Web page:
Virgin America-- although only departing from 6 cities as of now, it is an economy travelers dream. Book a few weeks in advance and you can fly round trip from, say, NY to Seattle for $148. The plane, the service, the technology (even in coach!) are all first rate. The first bag up to 50 lbs. is free-- the next bag is $10. The planes are spotless and actually fun- the individual free computer entertainment system is top-notch. One more kudos to Richard Branson!

Sent by Dana Breashears | 7:59 PM | 5-29-2008

If you are near Kansas City, check out the Heart of America Shakespeare Festival, one of the few remaining FREE outdoor top-notch Shakespeare productions left. This year the Festival is performing Othello, June 17th - July 6th, the the park adjacent to the Nelson-Atkins Museum of Art. A former KC resident that now lives in Philly, I have been every year for 10 years-- it's that good. Come early, bring a blanket, wine, and a picnic, and enjoy the show! The gates open at 6pm, and I would recommend arriving around that time to get a good blanket spot. The show starts at 8pm. Enjoy!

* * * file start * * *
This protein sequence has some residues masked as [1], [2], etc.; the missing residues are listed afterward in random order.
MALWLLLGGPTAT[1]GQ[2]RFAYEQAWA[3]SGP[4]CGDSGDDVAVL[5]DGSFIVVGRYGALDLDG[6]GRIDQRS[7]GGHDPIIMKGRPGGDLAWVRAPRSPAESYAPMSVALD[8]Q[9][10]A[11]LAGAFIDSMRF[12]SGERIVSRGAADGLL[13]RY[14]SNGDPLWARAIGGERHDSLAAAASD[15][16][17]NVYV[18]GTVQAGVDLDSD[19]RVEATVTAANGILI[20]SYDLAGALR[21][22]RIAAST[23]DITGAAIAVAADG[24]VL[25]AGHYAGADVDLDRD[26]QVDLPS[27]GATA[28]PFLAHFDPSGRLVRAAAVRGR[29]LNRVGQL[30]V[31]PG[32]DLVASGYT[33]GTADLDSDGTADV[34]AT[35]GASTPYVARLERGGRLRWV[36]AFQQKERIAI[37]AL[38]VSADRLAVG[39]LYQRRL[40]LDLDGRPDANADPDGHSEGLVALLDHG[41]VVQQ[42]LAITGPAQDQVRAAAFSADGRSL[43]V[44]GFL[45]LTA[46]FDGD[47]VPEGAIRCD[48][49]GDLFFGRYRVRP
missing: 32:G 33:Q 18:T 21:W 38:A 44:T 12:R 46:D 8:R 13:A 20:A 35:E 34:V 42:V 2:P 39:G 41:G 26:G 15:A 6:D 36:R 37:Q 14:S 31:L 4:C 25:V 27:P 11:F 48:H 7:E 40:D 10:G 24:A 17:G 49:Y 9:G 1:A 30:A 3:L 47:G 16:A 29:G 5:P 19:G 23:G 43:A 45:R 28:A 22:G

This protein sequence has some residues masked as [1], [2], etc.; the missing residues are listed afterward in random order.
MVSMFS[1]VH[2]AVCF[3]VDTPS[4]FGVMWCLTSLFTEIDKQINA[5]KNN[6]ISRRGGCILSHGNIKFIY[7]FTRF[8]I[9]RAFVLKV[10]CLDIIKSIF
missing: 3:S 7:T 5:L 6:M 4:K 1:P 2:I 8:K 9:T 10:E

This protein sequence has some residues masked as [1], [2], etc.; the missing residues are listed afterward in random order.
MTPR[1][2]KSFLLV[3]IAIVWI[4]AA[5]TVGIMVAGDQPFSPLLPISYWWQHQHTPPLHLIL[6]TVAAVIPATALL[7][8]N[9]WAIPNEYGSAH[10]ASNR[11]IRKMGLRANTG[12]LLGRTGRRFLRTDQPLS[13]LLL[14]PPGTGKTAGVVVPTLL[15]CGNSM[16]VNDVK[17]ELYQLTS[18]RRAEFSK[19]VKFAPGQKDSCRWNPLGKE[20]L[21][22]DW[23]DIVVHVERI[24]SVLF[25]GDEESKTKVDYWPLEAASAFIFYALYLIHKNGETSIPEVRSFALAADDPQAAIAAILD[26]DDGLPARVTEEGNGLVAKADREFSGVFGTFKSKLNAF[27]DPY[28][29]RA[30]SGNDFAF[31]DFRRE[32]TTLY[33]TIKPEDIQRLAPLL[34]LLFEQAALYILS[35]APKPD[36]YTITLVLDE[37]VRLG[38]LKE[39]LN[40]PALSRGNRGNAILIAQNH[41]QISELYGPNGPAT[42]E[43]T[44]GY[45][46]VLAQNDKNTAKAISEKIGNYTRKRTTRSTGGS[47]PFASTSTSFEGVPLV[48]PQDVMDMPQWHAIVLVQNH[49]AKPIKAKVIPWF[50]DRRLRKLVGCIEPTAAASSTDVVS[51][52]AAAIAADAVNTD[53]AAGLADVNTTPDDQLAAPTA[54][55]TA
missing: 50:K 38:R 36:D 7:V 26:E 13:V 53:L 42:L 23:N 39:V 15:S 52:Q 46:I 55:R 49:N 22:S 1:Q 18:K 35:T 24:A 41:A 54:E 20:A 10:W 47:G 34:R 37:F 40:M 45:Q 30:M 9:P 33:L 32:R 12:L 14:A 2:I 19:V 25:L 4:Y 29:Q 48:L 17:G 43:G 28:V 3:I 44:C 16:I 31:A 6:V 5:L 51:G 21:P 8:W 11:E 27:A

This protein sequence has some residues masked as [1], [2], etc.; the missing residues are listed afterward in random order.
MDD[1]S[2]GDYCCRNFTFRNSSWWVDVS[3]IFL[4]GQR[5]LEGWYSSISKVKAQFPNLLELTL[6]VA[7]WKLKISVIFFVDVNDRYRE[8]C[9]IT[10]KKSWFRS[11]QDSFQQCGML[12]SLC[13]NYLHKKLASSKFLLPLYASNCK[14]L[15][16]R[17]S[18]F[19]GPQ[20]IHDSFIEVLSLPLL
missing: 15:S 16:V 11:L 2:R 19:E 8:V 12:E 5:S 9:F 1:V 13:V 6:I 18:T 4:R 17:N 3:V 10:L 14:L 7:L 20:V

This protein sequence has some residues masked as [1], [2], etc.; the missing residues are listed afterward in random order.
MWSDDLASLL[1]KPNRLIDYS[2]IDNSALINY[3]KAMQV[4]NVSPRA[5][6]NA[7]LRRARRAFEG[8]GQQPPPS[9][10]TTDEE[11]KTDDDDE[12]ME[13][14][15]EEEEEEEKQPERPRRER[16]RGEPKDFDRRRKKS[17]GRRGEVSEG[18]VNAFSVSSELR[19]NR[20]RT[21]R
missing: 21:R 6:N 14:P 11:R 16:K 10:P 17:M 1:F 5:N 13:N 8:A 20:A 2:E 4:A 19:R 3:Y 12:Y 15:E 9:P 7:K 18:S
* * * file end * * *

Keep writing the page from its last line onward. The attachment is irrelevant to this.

Sent by Dana Breashears | 8:10 PM | 5-29-2008

Accomadations-- skip the hotel and search Craigslist.com -- lots of people are willing to rent out their homes/apts. while they are on vacation-- or even vacation swap. Much cheaper than a hotel. For those really on budget, check out couchsurfing.com.

Sent by Dana Breashears | 8:13 PM | 5-29-2008

A trip to Washington DC can be extremely economical. Have a wonderful, cheap meal in Chinatown and then explore the multitude of FREE museums and sites (e.g.Smithsonian, National Monuments, National Zoo). To save money on gas and hotel, book a hotel room in Alexandria or Springfield, VA and take the metro into DC.

Sent by Paquita Poindexter | 10:13 PM | 5-29-2008

I grew up in Elmhurst. Wilder Park and the Public Library are very close to the college, within walking distance. Check out resources and activities there.

Sent by karen harter | 6:08 PM | 7-8-2008